## Boolean Data Type --- bool

```In C++, data type bool is used to represent Boolean data.
Each bool constant or variable contains one of two values:
true or false.
true and false are two C++ constants.
true has the value 1.
false has the value 0.

If a testing expression is not of bool type,
it is coerced to bool type automaticaly when it is evaluated.
A nonzero value is coerced to true and a zero value is coerced to false.
```

### Boolean Expression

A Boolean expression can be a simple Boolean variable or constant, or it can be a more complex expression involving one or more relational and logical operators. Relational operators take two operands and test the relationship between them. The following table shows the relational operators and the corresponding C++ symbols.
```          Relational Operators
C++ Symbol          Description

==            Equal to.
!=            Not equal to.
>             Greater than.
<             Less than.
>=            Greater than or equal to.
<=            Less than or equal to.
```
For example, The Boolean expression
```	number1 < number2
```
is evaluated to true if the value stored in number1 is less than the value stored in number2, and evaluated to false otherwise.

When a relational operator is applied between variables of type char, the assertion is in terms of where the two operands fall in the collating sequence of a particular character set. For example,

```	character1 < character2
```
is evaluated to true if the value stored in character1 comes before the character stored in character2 in the collating sequence of the machine on which the expression is being evaluated. You can think of collating sequence as being in alphabetic order to help you understand it. ASCII character set is widely used.

A simple Boolean expression is either a Boolean variable or a Boolean constant or an expression involving the relational operators that evaluates to either true or false. These simple Boolean expressions can be combined using logical operations defined on Boolean values. There are three Boolean operators: AND, OR and NOT. Here is a table showing how they are used in C++.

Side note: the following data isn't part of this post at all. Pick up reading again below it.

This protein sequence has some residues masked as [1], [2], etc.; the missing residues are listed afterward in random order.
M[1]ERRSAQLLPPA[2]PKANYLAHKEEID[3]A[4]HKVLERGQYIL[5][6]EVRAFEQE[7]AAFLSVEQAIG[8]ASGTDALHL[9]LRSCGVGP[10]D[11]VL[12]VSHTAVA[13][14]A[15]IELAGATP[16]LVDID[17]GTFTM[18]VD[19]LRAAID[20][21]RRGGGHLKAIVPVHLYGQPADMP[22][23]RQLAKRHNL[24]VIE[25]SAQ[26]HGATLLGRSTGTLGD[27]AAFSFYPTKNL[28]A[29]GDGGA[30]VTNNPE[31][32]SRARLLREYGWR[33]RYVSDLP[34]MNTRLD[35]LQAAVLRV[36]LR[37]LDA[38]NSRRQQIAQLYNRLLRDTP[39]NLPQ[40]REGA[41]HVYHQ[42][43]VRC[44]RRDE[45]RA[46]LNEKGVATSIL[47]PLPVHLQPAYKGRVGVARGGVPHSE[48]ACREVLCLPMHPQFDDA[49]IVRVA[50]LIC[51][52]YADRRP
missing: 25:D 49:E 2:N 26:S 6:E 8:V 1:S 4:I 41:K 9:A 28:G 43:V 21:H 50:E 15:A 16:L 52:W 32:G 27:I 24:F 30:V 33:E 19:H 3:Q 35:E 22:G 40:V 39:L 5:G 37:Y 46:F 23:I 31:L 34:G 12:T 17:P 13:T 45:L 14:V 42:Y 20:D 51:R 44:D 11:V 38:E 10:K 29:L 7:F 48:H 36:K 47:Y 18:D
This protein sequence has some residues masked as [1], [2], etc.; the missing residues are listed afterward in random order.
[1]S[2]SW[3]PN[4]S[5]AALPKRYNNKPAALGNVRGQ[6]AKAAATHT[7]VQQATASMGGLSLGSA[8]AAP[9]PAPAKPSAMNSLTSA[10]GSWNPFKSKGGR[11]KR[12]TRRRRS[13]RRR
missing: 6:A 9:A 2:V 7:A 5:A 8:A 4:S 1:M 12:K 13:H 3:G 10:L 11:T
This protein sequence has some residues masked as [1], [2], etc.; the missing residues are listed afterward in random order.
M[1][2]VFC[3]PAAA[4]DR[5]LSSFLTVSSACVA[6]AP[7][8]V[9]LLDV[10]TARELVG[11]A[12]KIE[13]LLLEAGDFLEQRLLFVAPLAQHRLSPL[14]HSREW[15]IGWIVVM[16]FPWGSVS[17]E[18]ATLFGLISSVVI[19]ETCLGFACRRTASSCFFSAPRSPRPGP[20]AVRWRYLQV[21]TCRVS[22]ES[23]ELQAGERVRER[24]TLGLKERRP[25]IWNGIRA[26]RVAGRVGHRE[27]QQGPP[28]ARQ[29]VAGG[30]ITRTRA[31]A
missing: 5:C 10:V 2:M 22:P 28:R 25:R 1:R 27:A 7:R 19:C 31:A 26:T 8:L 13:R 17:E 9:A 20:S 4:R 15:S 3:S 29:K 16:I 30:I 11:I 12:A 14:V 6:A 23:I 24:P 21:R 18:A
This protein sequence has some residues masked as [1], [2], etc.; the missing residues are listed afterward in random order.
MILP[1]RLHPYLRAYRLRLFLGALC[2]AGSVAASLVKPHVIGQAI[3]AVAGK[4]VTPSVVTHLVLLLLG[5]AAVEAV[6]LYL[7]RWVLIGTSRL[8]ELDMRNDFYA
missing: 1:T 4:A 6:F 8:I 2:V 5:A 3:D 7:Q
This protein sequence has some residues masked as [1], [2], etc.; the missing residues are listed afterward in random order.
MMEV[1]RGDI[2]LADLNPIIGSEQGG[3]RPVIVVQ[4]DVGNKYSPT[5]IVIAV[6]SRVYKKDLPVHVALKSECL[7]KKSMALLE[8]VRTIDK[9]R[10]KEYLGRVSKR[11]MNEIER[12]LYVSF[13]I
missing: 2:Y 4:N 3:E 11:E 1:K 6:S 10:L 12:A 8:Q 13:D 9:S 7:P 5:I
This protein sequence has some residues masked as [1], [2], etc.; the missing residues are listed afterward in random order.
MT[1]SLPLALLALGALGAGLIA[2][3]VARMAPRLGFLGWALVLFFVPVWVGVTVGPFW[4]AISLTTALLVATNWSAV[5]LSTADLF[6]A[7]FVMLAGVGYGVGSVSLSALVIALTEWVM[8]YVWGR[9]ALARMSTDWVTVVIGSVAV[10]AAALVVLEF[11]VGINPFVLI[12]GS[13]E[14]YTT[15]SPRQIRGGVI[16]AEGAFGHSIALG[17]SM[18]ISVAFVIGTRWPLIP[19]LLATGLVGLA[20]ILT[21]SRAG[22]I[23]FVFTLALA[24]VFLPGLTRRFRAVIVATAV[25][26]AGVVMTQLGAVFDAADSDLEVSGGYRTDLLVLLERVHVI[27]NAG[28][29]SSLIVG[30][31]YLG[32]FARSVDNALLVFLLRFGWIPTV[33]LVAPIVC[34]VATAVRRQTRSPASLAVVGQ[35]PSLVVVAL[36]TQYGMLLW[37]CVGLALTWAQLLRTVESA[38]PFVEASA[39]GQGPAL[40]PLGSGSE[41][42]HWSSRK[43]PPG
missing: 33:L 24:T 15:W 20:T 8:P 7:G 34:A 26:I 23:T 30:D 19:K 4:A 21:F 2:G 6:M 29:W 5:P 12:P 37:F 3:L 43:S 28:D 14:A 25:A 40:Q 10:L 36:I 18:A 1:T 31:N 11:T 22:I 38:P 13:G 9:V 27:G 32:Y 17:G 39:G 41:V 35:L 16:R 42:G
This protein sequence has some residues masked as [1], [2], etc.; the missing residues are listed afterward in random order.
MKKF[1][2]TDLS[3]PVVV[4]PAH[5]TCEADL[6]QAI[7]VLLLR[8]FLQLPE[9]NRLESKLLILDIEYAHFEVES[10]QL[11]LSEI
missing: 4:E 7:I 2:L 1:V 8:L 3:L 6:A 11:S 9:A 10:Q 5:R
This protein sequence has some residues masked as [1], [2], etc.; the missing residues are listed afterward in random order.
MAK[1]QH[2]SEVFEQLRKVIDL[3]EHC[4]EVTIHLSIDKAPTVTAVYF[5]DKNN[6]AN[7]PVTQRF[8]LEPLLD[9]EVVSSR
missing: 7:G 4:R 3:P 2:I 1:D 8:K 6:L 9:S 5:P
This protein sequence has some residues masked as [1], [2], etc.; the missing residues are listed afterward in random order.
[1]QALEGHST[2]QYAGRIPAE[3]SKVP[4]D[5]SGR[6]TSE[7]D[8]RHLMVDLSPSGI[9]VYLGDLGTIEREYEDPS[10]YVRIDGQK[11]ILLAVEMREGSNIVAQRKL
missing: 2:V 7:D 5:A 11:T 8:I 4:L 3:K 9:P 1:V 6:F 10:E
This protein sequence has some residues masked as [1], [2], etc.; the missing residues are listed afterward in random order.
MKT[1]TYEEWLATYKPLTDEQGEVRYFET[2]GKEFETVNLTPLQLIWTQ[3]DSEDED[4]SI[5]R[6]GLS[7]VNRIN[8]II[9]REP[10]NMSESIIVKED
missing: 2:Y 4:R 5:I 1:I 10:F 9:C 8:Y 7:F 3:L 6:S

```        Logical Operator
C++ Symbol            Meaning

&&            AND is a binary Boolean operator.
If both operands are true, the result is true.
Otherwise, the result is false.

||            OR is a binary Boolean operator.
If at least one of the operands is true,
the result is true.  Otherwise,
if both operands are false, the result is false.

!             NOT is a unary Boolean operator.
NOT changes value of its operand.
If the operand is true, the result is false.
If the operand is false, the result is true.

```

### Precedence of Operators

If relational operators and Boolean operators are combined in the same expression in C++, the Boolean operator NOT (!) has the highest precedence, the relational operators have the next highest precedence, and the Boolean operators AND (&&) and OR (||) have the lowest. Expressions in parentheses are always evaluated first.

The following table summarizes the precedence of all the C++ operators we have seen so far.

```				Highest Precedence
|
(  )				|
|
++x  --x			|
|
!  Unary +   Unary -		|
|
*  /  %				|
|
+  -				|
|
<<   >>				|
|
<  <=  >   >=			|
|
==  !=				|
|
&&				|
|
||				|
|
=				|
|
x++  x--			|
V
Lowest Precedence
```
Operators in the same line in the table have the same precedence. If an expression contains several operators with the same precedence, most of the operators group from left to right. Some operators have different precedence based on where variables are in relation to them, for these an x represents the variable.

Copyright: Department of Computer Science, University of Regina.